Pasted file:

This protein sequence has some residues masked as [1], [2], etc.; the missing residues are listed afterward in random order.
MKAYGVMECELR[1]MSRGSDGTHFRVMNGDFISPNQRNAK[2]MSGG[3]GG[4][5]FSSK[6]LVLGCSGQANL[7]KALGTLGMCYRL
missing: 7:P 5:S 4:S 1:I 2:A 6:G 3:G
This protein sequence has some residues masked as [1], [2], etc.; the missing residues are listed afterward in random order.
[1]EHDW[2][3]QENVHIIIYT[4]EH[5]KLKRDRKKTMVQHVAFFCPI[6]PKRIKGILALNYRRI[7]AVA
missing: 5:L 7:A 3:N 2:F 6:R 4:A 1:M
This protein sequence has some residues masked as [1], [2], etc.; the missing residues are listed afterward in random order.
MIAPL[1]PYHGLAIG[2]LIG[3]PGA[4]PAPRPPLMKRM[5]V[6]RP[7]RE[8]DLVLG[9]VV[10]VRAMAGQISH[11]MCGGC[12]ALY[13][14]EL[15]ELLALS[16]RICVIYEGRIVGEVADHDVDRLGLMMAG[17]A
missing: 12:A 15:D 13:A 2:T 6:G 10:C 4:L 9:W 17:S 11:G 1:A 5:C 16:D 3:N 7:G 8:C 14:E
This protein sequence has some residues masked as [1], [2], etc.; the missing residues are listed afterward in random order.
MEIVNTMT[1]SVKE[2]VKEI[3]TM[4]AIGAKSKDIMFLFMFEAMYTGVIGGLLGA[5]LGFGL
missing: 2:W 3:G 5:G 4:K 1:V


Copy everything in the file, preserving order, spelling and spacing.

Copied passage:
This protein sequence has some residues masked as [1], [2], etc.; the missing residues are listed afterward in random order.
MKAYGVMECELR[1]MSRGSDGTHFRVMNGDFISPNQRNAK[2]MSGG[3]GG[4][5]FSSK[6]LVLGCSGQANL[7]KALGTLGMCYRL
missing: 7:P 5:S 4:S 1:I 2:A 6:G 3:G
This protein sequence has some residues masked as [1], [2], etc.; the missing residues are listed afterward in random order.
[1]EHDW[2][3]QENVHIIIYT[4]EH[5]KLKRDRKKTMVQHVAFFCPI[6]PKRIKGILALNYRRI[7]AVA
missing: 5:L 7:A 3:N 2:F 6:R 4:A 1:M
This protein sequence has some residues masked as [1], [2], etc.; the missing residues are listed afterward in random order.
MIAPL[1]PYHGLAIG[2]LIG[3]PGA[4]PAPRPPLMKRM[5]V[6]RP[7]RE[8]DLVLG[9]VV[10]VRAMAGQISH[11]MCGGC[12]ALY[13][14]EL[15]ELLALS[16]RICVIYEGRIVGEVADHDVDRLGLMMAG[17]A
missing: 12:A 15:D 13:A 2:T 6:G 10:C 4:L 9:W 17:S 11:G 1:A 5:C 16:D 3:N 7:G 8:C 14:E
This protein sequence has some residues masked as [1], [2], etc.; the missing residues are listed afterward in random order.
MEIVNTMT[1]SVKE[2]VKEI[3]TM[4]AIGAKSKDIMFLFMFEAMYTGVIGGLLGA[5]LGFGL
missing: 2:W 3:G 5:G 4:K 1:V